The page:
3.1. Precision Medicine

A current research aim of precision medicine is to explain the genetic mutation of drug targets such as G protein-coupled receptors (GPCRs) and changes to their response to drugs . For instance, a novel label-free, whole cell-based biosensor was designed to characterize GPCR-mediated drug responses in lymphoblastoid cell lines (LCLs) [84]. This suggests their potential use as a cellular model system for the investigation of GPCR pharmacology in vitro in precision medicine. For example, Feng et al. fabricated a whole cell biosensor using a bullfrog fibroblast cell line (FT cells) expressing GPCRs as its basis, to evaluate the activity of GPCRs and determine the amount of adrenaline they secreted [85]. Here, the tumor suppressor gene p21 was used because it is a dominant downstream target gene of the activated p53 protein and is susceptible to carcinogens and can thus act as a sensor. In another report, Zager and co workers tested a human hepatoma cell-based biosensor that used a plasmid encoding enhanced green fluorescent protein (EGFP) under the control of a p21 promoter, for the simple and fast detection of genotoxic agents [86].

3.2. Detection of Micronutrients

Another area of application for whole cell sensors is in field of micronutrients. Riboflavin is an essential vitamin for human health and its lack of it can lead to serious diseases such as metabolism disorders, cataracts, and some cancers [87,88]. Excess intake of riboflavin can also be harmful and lead to oxidative damage in light-exposed tissue [89,90]. To address this, Si et al. reported a whole cell bioelectrochemical biosensor system for the amperometric detection of riboflavin [91]. As shown in Figure 6, a bioelectrochemical wire (BW) was made and consisted of riboflavin and cytochrome C strung between Shewanella oneidensis MR-1. An electrochemical response was obtained when riboflavin was added to the BW system. In comparison to conventional chemical biosensors, a 200 times enhancement in the electrochemical signal output was observed. The as-prepared whole cell biosensor had a high sensitivity (2.2 nM, S/N = 3), a wide linear range (5 nM–10 μM, 3 orders of magnitude) and a high resistance to signal interference.

3.3. Diagnosis of Diseases

Rapid and accurate detection of pathogens is an important goal in the diagnosis of diseases. Conventional microbiological methods can require several days to weeks since microbes in patient blood and urine samples have to first be precultured to sufficient numbers for their detection. A novel technique based on the whole cell biosensors was designed for the specific and direct detection of bacteria that did not require this lengthy culture step [92]. As seen in Figure 7, the whole cell biosensor, that included bacteriophages acting as recognition receptors, was immobilized covalently to a functionalized screen-printed carbon electrode (SPE) microarray for the direct impedimetric detection of E. coli. The results of the impedance measurement indicated that the biosensor acted as a rapid, direct, and label-free method for detecting specific bacteria, at the low cell numbers typically seen in patient samples.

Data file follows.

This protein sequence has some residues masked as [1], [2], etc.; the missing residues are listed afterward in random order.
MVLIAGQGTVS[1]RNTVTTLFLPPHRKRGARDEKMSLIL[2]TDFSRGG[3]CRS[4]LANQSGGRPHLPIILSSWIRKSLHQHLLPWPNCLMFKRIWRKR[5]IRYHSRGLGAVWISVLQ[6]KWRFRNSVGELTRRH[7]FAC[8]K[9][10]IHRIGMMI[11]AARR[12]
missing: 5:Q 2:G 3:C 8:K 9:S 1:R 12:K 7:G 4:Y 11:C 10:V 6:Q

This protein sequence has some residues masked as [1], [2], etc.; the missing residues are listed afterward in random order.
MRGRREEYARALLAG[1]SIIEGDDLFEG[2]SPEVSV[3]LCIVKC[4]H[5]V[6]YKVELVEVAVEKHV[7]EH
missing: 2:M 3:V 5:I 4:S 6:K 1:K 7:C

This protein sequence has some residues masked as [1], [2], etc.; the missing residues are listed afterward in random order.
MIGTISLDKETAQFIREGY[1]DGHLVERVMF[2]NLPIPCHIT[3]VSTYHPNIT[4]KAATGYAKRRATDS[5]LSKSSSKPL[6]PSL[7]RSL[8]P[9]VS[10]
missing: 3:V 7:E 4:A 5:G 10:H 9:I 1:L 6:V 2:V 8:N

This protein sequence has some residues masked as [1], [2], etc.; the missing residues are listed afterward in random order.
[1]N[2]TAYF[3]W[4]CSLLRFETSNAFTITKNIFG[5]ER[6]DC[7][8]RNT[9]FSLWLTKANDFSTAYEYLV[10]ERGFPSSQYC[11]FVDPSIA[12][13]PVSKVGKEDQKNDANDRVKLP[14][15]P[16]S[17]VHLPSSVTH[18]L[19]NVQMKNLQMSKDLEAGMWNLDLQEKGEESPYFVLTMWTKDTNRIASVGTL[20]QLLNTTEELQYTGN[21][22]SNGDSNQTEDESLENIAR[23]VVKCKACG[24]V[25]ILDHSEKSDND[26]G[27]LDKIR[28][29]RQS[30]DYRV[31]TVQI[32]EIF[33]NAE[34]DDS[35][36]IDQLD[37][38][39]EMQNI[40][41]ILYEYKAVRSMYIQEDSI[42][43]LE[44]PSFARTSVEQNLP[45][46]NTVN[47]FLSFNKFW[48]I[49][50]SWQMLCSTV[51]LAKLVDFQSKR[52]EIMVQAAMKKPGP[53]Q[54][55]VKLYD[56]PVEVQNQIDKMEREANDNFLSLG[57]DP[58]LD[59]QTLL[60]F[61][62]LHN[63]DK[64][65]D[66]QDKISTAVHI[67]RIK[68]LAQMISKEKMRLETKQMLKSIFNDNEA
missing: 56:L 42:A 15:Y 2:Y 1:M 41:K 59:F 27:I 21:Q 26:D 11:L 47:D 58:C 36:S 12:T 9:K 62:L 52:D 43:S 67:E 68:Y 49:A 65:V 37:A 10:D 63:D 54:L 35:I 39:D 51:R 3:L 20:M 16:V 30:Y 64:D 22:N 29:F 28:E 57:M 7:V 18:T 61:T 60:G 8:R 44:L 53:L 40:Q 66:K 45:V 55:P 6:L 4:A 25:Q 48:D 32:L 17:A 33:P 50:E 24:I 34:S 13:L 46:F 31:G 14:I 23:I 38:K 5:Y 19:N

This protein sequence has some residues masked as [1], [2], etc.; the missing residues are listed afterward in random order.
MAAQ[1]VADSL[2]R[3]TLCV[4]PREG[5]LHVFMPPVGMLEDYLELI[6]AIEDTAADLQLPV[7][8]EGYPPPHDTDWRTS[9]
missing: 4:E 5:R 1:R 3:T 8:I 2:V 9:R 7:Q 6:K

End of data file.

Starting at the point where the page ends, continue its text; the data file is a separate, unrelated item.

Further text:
Whole cell-based biosensors can provide high-content screening and analysis in the diagnosis of diseases. For example, bacteria quorum-sensing molecules (QSMs) influenced 4% to 10% of bacterial genome and more than 20% of its proteome, indicating that quorum sensing was associated with both modulate virulence factor production and the basic metabolic processes [93]. Whole cell-based biosensors have also been used as the non-invasive methods to evaluate QSMs in physiological samples sourced from patients affected by bacterial gastrointestinal disorders [94,95]. The detection limits of QSMs were improved to the nanomolar level in biological matrices [96]. This was important, as invasive non-typhoid Salmonella (iNTS) is a main cause of human mortality and morbidity seen in young children and at-risk adults in sub-Saharan Africa [97]. Venkatesh et al. also reported a whole cell based electrochemical immunosensor, hosted in yeast, to detect iNTS antigens [98]. In that report, yeast cells were genetically modified to display both single chain variable fragment (scFv) antibodies and gold-binding peptide (GBP) on their surfaces. The resulting whole cell sensor showed a wide dynamic range with high nanomolar sensitivity and was capable of detecting iNTS OmpD antigens [98].
The unique advantages of whole cell-based biosensors have arisen in part because of their simplicity and fast application to result time for diagnosis of various diseases. Whole cell biosensor based biomedical diagnosis techniques thus show promise and great potential in the area of biomedical engineering.

4. A Summary on the Use of Whole Cell-Based Biosensors and Their Prospect